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Is this the perfect time to file trade marks in the UK?


United Kingdom

There is no question that the Covid-19 outbreak is shaping up to be a tragedy of global scale in terms of its impact on people's lives and livelihoods.  Many businesses, ours included, will face unprecedented stresses and uncertainty in the near future.  Some will not survive, despite the best efforts of governments and central banks. 
We are all navigating unchartered waters as business and society faces up to the impact of COVID-19.  We very much hope you and your loved ones remain in good health. 

 Please be assured that Fieldfisher is continuing to work with clients to navigate COVID-19 related issues and on business as usual needs.  Do get in touch with us if you would like to chat anything through.

However, the crisis will pass, normality will reassert itself and eventually life and business will continue.  Businesses that are in the very fortunate position of being less cyclical, and having adequate cash reserves to address a longer time-horizon, can and should be planning for that future.  For those businesses, there are a number of compelling reasons why the current situation creates a perfect moment to acquire UK trade mark rights and improve their long-term brand IP position in the jurisdiction.
Significantly reduced opposition risk
The UK trade mark system does not use blocking citations.  While earlier rights owners are notified of similar new filings, applications are only blocked if those earlier owners file formal oppositions.  At present, new UK applications are published very quickly, often within a week of filing, following which there is a two month extendible opposition period.  However, it is very likely that many businesses will not have the inclination or resources to commit to a new trade mark dispute in the next two to three months.  The priority for those businesses, quite rightly, will be to weather the Covid-19 storm as best they can.
The upshot is that for those businesses which are planning for the longer-term, we expect that trade mark applications filed now will be significantly more likely to reach registration without facing third party oppositions.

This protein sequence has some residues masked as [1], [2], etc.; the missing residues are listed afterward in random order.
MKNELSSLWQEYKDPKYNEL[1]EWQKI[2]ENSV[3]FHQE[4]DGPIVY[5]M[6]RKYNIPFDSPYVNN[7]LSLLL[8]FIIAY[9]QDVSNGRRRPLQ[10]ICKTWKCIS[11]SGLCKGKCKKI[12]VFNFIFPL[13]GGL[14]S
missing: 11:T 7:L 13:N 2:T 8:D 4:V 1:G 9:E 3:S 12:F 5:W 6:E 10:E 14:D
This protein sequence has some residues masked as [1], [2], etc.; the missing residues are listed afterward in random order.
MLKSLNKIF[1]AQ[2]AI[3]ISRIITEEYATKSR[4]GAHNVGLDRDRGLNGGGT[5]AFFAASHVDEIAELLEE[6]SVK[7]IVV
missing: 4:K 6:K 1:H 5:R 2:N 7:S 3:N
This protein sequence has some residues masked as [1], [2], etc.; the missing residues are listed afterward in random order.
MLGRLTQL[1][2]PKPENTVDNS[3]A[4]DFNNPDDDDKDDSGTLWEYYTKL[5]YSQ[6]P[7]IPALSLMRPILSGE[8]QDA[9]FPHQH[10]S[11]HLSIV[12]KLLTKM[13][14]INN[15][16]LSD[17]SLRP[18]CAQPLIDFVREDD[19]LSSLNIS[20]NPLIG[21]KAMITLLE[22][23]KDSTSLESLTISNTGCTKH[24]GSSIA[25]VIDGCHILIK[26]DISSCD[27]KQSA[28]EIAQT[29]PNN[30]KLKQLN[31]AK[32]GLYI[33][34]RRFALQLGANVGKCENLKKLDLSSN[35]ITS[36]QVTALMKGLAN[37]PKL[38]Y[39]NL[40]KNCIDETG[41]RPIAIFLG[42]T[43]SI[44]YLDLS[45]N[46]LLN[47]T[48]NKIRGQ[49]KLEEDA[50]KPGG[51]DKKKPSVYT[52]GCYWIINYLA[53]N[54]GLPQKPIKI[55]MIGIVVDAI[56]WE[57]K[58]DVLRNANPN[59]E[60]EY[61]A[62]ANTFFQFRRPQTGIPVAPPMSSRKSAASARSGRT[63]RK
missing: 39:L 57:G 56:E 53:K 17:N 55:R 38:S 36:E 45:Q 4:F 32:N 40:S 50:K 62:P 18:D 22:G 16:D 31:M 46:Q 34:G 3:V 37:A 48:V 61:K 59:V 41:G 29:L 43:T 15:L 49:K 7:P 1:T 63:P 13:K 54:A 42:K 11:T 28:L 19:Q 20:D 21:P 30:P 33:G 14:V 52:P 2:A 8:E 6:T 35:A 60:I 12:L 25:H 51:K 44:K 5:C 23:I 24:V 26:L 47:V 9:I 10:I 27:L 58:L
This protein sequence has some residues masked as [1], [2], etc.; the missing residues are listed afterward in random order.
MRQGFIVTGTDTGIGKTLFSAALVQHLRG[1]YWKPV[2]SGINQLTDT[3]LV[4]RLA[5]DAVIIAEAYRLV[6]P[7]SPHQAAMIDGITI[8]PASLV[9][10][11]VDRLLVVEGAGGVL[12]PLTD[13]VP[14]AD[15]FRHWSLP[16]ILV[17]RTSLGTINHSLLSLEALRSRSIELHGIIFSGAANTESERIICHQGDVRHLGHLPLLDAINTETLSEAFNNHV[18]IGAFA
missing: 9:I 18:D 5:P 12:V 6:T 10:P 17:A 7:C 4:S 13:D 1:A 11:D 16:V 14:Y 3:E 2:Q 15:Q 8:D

Avoid impending UKIPO congestion
Although the UKIPO is currently turning around new applications very quickly, that may change later in the year.  While Covid-19 has swamped our news feeds in recent weeks, remember that Brexit is ongoing and the UK reaches the end of its transition period in December 2020.  At that point, the owner of every registered EU Trade Mark will be granted an equivalent UK trade mark automatically.  The end of the transition period will also kick off a nine-month window during which owners of pending EUTM applications can apply for UK trade marks and claim priority.  Many participants in pending EUTM disputes may also need to initiate parallel UKIPO proceedings in order to maintain their strategic position as the changes come into effect.  Add to these factors the likely surge in activity as countries start coming out of lockdown and postponed brand roll-outs are reactivated.
Overall, it is likely that the UKIPO will see unprecedented levels of congestion and disruption during the back-end of 2020 and early 2021.  Businesses expecting to acquire new UK IP rights during that period would be well-advised to bring those plans forward, where that is appropriate and practical.
Sterling is at a discount
Finally, it is also worth noting that the UK is particularly cheap at present.  This month, in the throes of the global stock market crash, Sterling hit a 30-year low against the Dollar at $1.14, although it has since recovered somewhat.  Recall that in 2014, Sterling traded as high as $1.71.  Nobody knows how exchange rates will look in the future; however, bear in mind that from 1990 to 2015 the annual average exchange rate only dropped below $1.50 on one occasion, in 2001, and was often significantly higher.  UK trade marks, and indeed everything else over here, are currently on sale at a 20% discount in historical terms.
For most businesses, now is clearly not the time to be thinking about new trade mark projects when near-term survival has to be a priority.  However, for those businesses which can keep their wheels turning, and are planning for the longer-term, the current situation does present an unusually favourable set of circumstances for international businesses looking to acquire long-term IP rights in the UK.

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